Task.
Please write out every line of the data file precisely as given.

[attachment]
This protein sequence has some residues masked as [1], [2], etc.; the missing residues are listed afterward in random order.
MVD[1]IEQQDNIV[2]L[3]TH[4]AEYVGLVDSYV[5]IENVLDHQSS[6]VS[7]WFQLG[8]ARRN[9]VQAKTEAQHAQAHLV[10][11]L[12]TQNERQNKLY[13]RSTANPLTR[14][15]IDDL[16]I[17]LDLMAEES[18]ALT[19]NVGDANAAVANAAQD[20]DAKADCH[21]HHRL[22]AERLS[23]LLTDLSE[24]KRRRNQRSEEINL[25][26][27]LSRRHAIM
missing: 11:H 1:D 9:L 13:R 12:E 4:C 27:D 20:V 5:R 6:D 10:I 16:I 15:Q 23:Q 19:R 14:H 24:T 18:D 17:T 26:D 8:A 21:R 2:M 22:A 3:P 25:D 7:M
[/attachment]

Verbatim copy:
This protein sequence has some residues masked as [1], [2], etc.; the missing residues are listed afterward in random order.
MVD[1]IEQQDNIV[2]L[3]TH[4]AEYVGLVDSYV[5]IENVLDHQSS[6]VS[7]WFQLG[8]ARRN[9]VQAKTEAQHAQAHLV[10][11]L[12]TQNERQNKLY[13]RSTANPLTR[14][15]IDDL[16]I[17]LDLMAEES[18]ALT[19]NVGDANAAVANAAQD[20]DAKADCH[21]HHRL[22]AERLS[23]LLTDLSE[24]KRRRNQRSEEINL[25][26][27]LSRRHAIM
missing: 11:H 1:D 9:L 13:R 12:E 4:C 27:D 20:V 5:R 6:D 10:I 16:I 15:Q 23:Q 19:R 14:H 24:T 18:D 17:T 26:D 8:A 21:R 2:M 22:A 3:P 25:D 7:M